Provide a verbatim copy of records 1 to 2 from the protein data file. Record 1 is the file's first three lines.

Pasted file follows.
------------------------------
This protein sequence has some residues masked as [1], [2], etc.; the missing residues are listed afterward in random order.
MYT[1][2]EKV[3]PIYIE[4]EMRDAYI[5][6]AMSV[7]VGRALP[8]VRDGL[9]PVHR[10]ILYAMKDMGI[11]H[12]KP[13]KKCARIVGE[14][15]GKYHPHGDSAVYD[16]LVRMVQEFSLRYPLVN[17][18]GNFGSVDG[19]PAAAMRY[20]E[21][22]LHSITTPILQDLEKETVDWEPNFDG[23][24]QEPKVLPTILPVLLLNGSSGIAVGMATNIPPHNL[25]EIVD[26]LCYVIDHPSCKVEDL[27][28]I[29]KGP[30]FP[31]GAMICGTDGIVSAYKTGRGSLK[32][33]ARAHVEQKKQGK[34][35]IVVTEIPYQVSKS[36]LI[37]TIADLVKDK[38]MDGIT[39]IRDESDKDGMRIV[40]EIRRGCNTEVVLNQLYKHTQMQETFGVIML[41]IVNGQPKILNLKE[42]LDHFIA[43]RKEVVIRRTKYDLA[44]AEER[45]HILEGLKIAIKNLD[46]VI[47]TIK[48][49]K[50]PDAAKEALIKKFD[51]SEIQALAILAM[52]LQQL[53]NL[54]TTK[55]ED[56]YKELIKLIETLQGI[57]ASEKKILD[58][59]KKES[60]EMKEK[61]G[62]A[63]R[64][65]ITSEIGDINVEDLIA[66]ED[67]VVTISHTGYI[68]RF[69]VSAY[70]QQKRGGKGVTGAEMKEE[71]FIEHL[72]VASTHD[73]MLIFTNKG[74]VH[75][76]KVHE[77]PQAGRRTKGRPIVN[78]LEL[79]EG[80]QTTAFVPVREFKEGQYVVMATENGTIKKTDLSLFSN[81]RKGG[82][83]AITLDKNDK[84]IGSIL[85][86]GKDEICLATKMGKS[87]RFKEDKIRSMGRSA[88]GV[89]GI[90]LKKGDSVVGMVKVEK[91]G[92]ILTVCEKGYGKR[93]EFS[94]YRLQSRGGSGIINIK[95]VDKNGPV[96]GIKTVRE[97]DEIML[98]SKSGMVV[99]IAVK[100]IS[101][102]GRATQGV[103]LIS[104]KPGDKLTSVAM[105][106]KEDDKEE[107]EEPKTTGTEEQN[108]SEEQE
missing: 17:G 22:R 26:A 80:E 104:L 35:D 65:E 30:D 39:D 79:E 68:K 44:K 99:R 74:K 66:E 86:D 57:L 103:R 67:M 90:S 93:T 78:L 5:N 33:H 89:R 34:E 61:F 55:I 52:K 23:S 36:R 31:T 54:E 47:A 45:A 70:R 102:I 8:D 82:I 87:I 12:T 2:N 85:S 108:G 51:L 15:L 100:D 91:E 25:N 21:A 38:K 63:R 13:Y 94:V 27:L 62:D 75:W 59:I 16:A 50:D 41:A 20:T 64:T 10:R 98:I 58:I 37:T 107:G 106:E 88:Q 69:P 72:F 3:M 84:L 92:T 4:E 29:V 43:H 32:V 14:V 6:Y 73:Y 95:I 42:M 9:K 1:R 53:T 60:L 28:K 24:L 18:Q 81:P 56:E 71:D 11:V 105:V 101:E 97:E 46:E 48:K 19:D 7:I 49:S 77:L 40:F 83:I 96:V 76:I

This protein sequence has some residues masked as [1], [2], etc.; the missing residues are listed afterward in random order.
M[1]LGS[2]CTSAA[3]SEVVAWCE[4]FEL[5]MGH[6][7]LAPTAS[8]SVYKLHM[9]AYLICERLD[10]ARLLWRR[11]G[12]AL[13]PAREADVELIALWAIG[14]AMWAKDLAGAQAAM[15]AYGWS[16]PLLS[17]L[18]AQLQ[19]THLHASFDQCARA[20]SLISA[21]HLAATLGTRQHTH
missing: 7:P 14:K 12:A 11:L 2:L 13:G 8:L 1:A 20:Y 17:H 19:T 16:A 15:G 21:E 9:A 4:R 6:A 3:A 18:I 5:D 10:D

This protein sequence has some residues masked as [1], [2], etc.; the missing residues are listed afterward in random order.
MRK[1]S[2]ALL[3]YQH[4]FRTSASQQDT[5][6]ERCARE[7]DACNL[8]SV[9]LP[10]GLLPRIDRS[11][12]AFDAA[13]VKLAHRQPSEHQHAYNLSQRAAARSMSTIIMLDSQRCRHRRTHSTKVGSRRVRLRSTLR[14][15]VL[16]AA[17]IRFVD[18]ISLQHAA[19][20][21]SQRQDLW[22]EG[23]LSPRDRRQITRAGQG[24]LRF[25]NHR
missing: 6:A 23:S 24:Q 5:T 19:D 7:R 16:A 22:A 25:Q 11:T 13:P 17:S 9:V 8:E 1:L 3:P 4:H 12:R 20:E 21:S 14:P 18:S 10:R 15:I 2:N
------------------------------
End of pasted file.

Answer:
This protein sequence has some residues masked as [1], [2], etc.; the missing residues are listed afterward in random order.
MYT[1][2]EKV[3]PIYIE[4]EMRDAYI[5][6]AMSV[7]VGRALP[8]VRDGL[9]PVHR[10]ILYAMKDMGI[11]H[12]KP[13]KKCARIVGE[14][15]GKYHPHGDSAVYD[16]LVRMVQEFSLRYPLVN[17][18]GNFGSVDG[19]PAAAMRY[20]E[21][22]LHSITTPILQDLEKETVDWEPNFDG[23][24]QEPKVLPTILPVLLLNGSSGIAVGMATNIPPHNL[25]EIVD[26]LCYVIDHPSCKVEDL[27][28]I[29]KGP[30]FP[31]GAMICGTDGIVSAYKTGRGSLK[32][33]ARAHVEQKKQGK[34][35]IVVTEIPYQVSKS[36]LI[37]TIADLVKDK[38]MDGIT[39]IRDESDKDGMRIV[40]EIRRGCNTEVVLNQLYKHTQMQETFGVIML[41]IVNGQPKILNLKE[42]LDHFIA[43]RKEVVIRRTKYDLA[44]AEER[45]HILEGLKIAIKNLD[46]VI[47]TIK[48][49]K[50]PDAAKEALIKKFD[51]SEIQALAILAM[52]LQQL[53]NL[54]TTK[55]ED[56]YKELIKLIETLQGI[57]ASEKKILD[58][59]KKES[60]EMKEK[61]G[62]A[63]R[64][65]ITSEIGDINVEDLIA[66]ED[67]VVTISHTGYI[68]RF[69]VSAY[70]QQKRGGKGVTGAEMKEE[71]FIEHL[72]VASTHD[73]MLIFTNKG[74]VH[75][76]KVHE[77]PQAGRRTKGRPIVN[78]LEL[79]EG[80]QTTAFVPVREFKEGQYVVMATENGTIKKTDLSLFSN[81]RKGG[82][83]AITLDKNDK[84]IGSIL[85][86]GKDEICLATKMGKS[87]RFKEDKIRSMGRSA[88]GV[89]GI[90]LKKGDSVVGMVKVEK[91]G[92]ILTVCEKGYGKR[93]EFS[94]YRLQSRGGSGIINIK[95]VDKNGPV[96]GIKTVRE[97]DEIML[98]SKSGMVV[99]IAVK[100]IS[101][102]GRATQGV[103]LIS[104]KPGDKLTSVAM[105][106]KEDDKEE[107]EEPKTTGTEEQN[108]SEEQE
missing: 17:G 22:R 26:A 80:E 104:L 35:D 65:E 30:D 39:D 79:E 68:K 44:K 99:R 74:K 66:E 86:D 57:L 103:R 67:M 90:S 93:T 78:L 5:N 33:H 89:R 34:E 61:F 55:I 52:K 23:S 36:R 31:T 54:E 47:A 45:A 70:R 102:I 8:D 82:I 87:I 12:T 2:N 85:S 108:G 51:L 15:L 100:D 91:E 25:N 21:A 38:K 63:R 13:Y 94:V 27:L 62:D 75:W 59:I 16:A 50:D 41:A 20:T 64:T 10:R 98:I 58:I 37:T 107:G 106:E 88:Q 69:P 72:F 3:M 84:L 92:T 4:E 29:V 43:H 32:V 14:V 6:Y 73:Y 95:I 42:M 9:K 1:R 53:T 60:L 28:K 24:L 18:Q 81:P 56:E 71:D 11:V 105:V 101:E 97:E 46:E 48:K 19:D 7:I 49:S 77:L 40:F 83:I 96:V 76:I

This protein sequence has some residues masked as [1], [2], etc.; the missing residues are listed afterward in random order.
M[1]LGS[2]CTSAA[3]SEVVAWCE[4]FEL[5]MGH[6][7]LAPTAS[8]SVYKLHM[9]AYLICERLD[10]ARLLWRR[11]G[12]AL[13]PAREADVELIALWAIG[14]AMWAKDLAGAQAAM[15]AYGWS[16]PLLS[17]L[18]AQLQ[19]THLHASFDQCARA[20]SLISA[21]HLAATLGTRQHTH
missing: 7:P 14:K 12:A 11:L 2:L 13:G 8:L 1:A 20:Y 17:H 19:T 16:A 15:G 21:E 9:A 4:R 6:A 3:A 18:I 5:D 10:D